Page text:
Combining taxonomy from different classifiers to eliminate unidentified sequences? [newbie question]


I'm trying to classify my fungal ITS amplicon data :mushroom: :mushroom: :mushroom:

I classified dada2 representative sequences with qiime feature-classifier classify-sklearn using colinbrislawn's classifier (unite_ver10_dynamic_04.04.2024-Q2-2024.2.qza) after which I had a lot of unidentified sequences (5785 sequences out of 7635 were unidentified):

I manually extracted these sequences (k__Fungi;;;;;;;__), and classified them using qiime feature-classifier classify-consensus-blast against the same UNITE database:

qiime feature-classifier classify-consensus-blast \
--i-query unknown_sequences.qza \
--i-reference-reads unite_24/sh_refs_qiime_ver10_dynamic_04.04.2024.qza \
--i-reference-taxonomy unite_24/sh_taxonomy_qiime_ver10_dynamic_04.04.2024.qza \
--p-maxaccepts 10 \
--p-evalue 0.0001 \
--p-perc-identity 0.8 \
--p-query-cov 0.8 \
--o-classification blast_taxonomy.qza \
--o-search-results blast_search_results.qza \
--verbose >blast_taxonomy_paired.log

Then I modified (in R) the taxonomy table that was created by classify-sklearn and filled taxonomies of sequences that were previously unidentified with taxonomies from classify-consensus-blast (412 sequences out of 5785).
My results are better now, but I'm thinking is it really okay to modify taxonomy files like this? :grimacing: Maybe I did everything wrong and there is a right way to combine taxonomies? :face_holding_back_tears: :heart:

Hi @sarsaparella ,

Welcome to the forum!

Great question β€” we developed a method in the RESCRIPt plugin precisely for this type of use case, where you might want to merge multiple taxonomies to find the "better" classification. See the description of the merge-taxa action here (and the rest of that tutorial might be of interest as well for other actions in RESCRIPt that you can use to modify taxonomies):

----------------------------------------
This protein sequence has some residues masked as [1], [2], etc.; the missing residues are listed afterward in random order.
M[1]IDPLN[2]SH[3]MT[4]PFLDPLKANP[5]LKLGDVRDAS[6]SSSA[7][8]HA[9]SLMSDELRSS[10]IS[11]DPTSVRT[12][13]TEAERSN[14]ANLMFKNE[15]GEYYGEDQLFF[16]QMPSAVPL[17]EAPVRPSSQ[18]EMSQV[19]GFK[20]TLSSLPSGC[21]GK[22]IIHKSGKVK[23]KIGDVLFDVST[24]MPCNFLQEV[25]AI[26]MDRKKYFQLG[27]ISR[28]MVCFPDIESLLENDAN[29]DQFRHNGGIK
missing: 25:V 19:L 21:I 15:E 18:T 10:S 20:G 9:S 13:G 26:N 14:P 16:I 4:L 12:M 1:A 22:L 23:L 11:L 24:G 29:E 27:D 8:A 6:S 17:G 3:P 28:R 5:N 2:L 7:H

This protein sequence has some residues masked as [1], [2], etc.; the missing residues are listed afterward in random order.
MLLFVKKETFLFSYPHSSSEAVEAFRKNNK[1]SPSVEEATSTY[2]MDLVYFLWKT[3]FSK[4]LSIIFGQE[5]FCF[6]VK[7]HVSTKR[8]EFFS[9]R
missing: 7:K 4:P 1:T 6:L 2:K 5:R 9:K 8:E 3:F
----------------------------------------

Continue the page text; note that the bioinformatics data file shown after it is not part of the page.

You will not want to merge using the lca mode, but maybe with the length mode, so that you take the longest taxonomy classification (i.e., with the most ranks) as the best result.

But you shuold definitely approach this with caution, as longest does not necessarily mean best. I recommend inspecting the BLAST results carefully to make sure that the hits look reasonable and that you are not seeing any unexpected clades.

Usually unclassified ITS sequences are non-target hits, e.g., to host plant/animal or other non-fungal eukaryotes. So you might want to use NCBI blast to spot-check a few. If this is the case, I suggest filtering these out and moving on. But sometimes sequences fail to classify for other reasons, e.g., because these are in mixed orientations (the classify-sklearn method assames that all sequences are in the same orientation, whereas the classify-consensus-* actions can classify in both orientations by default). This does not appear to be the issue here, as blast is still leaving many sequences unclassified, so I suspect non-target DNA.

Good luck!


Thank you for answering my question and for confirming my approach! :bowing_woman:

I checked unclassified sequences and there were indeed a lot of non-targets BUT!! You were so right about suspecting mixed orientation sequences!

I did qiime rescript orient-seqs on my representative sequences and got these results:

Forward oriented sequences: 413 (30.43%)
Reverse oriented sequences: 437 (32.20%)
All oriented sequences:     850 (62.64%)
Not oriented sequences:     507 (37.36%)
Total number of sequences:  1357

Then I classified sequences that were oriented with classify-sklearn again and merged resulting taxonomy with taxonomy from previous run and this is what I got:

A lot less unassigned sequences! I am very happy!! Will try to classify those that were unassigned + unclassified fungi and ascomycota with blast to squeeze out everything from my data and them will delete non-targets :stuck_out_tongue: :person_cartwheeling:
Thank you so much for your advice, expertise and for creating such an amazing tool with community around it!